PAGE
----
Fleet News

Driven: Volkswagen Golf 2.0 TDI GTD

BIK List Price
Volkswagen Golf BIK list price
BIK Percentage
Volkswagen Golf BIK Percent
Volkswagen Golf CO2
Combined MPG
Volkswagen Golf MPG


The Golf GTI might have gained iconic status in some eyes over the years, but it’s a little known fact in the UK that there has been a hot diesel variant of the Volkswagen for almost as long.

The first Golf GTD appeared alongside the Mk1 GTI, but it wasn’t until the GT TDI of the fourth-generation Golf that UK customers really showed enthusiasm for diesel version of the hot hatch.

Such enthusiasm for high-performance diesel cars has never been stronger, and the technology is now sophisticated enough to ensure a strong preference among some for the extra low- to mid-range response compared with petrol engines.

The latest GTD arrived on the market this summer alongside the latest version of the GTI, and as well as all the improvements that make the seventh-generation Golf a better car than its predecessor, including some weight reduction, it also has a handy power boost up to 184bhp.

Fuel consumption is reduced and CO2 emissions are lower. The previous GTD’s best was 134g/km while manual versions now achieve 109g/km.

And despite being a ‘hot hatch’, Volkswagen expects 60% of GTD models to fall into the hands of company car drivers.

Luckily there are plenty of rational reasons for having the GTD on your fleet. The highest costs of running vehicles are invariably depreciation, and even setting aside the fact that the Golf has class-leading residual values percentages compared with rivals, perhaps a more impressive comparison can be drawn with the latest GTI.

The GTD might not be as fast as the slightly more expensive GTI in a sprint, but it has a much stronger residual values forecast.

According to our running cost figures, the £25,885 GTD five-door would be worth £8,225 at four years/80,000 miles, compared with £7,600 for the £26,320 GTI five-door.

That equates to a saving in depreciation of more than 1.3p per mile.

The two cars are closely matched for SMR costs, but based on official fuel consumption figures the GTD would also cost 3.5p per mile less.

The result is that running both cars over this cycle, the GTD would be almost £4,000 less expensive over the basic running cost elements than the GTI.

The GTD is also quite well equipped for the money. It comes with smoked LED rear lights with LED registration plate illumination, along with standard bi-xenon headlights with LED daytime running lights, chrome dual tailpipes, 18-inch alloy wheels, side skirts, a rear diffuser, sports suspension and a large roof spoiler – much like the GTI.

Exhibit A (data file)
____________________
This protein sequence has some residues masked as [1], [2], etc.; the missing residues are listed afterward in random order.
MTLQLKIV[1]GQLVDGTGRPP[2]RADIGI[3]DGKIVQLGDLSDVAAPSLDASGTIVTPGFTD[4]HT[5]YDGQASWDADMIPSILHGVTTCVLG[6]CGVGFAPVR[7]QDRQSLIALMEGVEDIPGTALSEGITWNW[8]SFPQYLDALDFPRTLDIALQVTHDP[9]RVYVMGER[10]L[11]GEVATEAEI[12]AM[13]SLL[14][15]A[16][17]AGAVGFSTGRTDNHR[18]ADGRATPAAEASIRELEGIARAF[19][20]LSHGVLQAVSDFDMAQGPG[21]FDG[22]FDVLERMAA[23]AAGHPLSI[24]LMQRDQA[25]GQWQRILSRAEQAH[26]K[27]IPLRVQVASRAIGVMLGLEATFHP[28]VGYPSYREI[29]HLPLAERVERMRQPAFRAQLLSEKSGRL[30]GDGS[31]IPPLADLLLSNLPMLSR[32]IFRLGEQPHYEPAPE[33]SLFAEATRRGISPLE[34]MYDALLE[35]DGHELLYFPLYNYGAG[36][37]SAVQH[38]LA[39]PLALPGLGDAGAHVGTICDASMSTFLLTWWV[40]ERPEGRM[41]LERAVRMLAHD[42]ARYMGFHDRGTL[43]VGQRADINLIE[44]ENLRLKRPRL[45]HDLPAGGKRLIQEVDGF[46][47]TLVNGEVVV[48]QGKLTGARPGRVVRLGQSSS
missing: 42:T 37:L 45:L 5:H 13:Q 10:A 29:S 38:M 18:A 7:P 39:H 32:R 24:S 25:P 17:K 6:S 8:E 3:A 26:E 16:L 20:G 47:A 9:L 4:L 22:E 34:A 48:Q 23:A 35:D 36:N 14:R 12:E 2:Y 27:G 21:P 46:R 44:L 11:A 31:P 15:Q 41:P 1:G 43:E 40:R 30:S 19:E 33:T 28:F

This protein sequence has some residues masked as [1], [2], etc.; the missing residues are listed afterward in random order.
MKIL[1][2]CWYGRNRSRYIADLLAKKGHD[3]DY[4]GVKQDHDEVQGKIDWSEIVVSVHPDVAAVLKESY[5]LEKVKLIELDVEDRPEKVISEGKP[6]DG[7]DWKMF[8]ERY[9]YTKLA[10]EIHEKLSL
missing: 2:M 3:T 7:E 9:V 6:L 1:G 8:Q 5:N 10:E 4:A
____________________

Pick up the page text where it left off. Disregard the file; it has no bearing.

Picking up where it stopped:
It also features Front Assist, which warns the driver in the event of coming too close to the vehicle in front, can prime the brakes, and operates at up to 99mph, City Emergency Braking (which can automatically brake the vehicle at speeds below 18mph), and radar-operated cruise control.


Like most other Golf models, a driver profile selection is available, offering four different programmes to allow customers to match their car settings to their desired driving style.

The standard available programmes are: Eco, Sport, Normal and Individual. 

Each of these modes alters the throttle mapping and engine management (among other parameters) to the chosen style, so in Eco mode, for example, the engine management, air conditioning and ancillary systems are controlled to achieve maximum fuel efficiency.

The most noticeable aspect of this feature was a slightly more raucous exhaust note in Sport along with sharpened responses, and a more relaxed demeanour in Eco mode.

Not that the GTD doesn’t feel sharp enough in Normal mode. It has direct and responsive steering and feels supremely capable on twisty roads, its tyres reluctant to yield when it powers around bends and the well bolstered sports seats keeping occupants firmly in position.

We never got anywhere near the 67.3mpg recorded on the official test cycle – mid- to high 40s was more the norm – but the engine was still tight with less than 1,000 miles on the clock and in our experience Volkswagen diesel engines are rarely too far away from the official figure in normal use.

While the Golf GTI might win all the plaudits and have the emotional appeal, the GTD stands out as a far more logical choice and anyone choosing one will be satisfied in the knowledge that the GTD is just as capable but also saves them and their company money.

CO2 emissions
Achieving 108g/km from a 184bhp family hatchback is a remarkable feat, managing to combine both performance and low tax liability in one package.
Fuel costs
According to the official figures, GTD drivers should get close to 70mpg. We didn't but regularly saw high 50s, and with a circumspect right foot as well as time in Economy mode settings, it should remain frugal.
Residual values
The seventh-generation Golf has remarkably high residual values and the GTD is better than the iconic Golf GTI. It will always be in high demand as a used car.
Running costs
For the performance available, few cars would be able to match the GTD on running costs.
Driver appeal
It might not have the same driving characteristics as the Golf GTI and the market for potent diesel hatchbacks continues to expand, but the GTD probably ticks more desirability boxes than any other.
FN Verdict
The Golf GTD proves an excellent all-round performance car and family car combining modest running costs and top-notch quality and entertainment.
Top Speed
Volkswagen Golf Top Speed
VED band
Volkswagen Golf Ved
Fuel Type
Volkswagen Golf Fuel Type
Residual Value
3 Year 60k : £9,999
4 Year 80k : £7,814
Running Cost (ppm)
3 Year 60k : 40.43
4 Year 80k : 37.32

CO2 emissions and fuel consumption data correct at time of writing. The latest figures are available in the Fleet News fuel cost calculator and the company car tax calculator.

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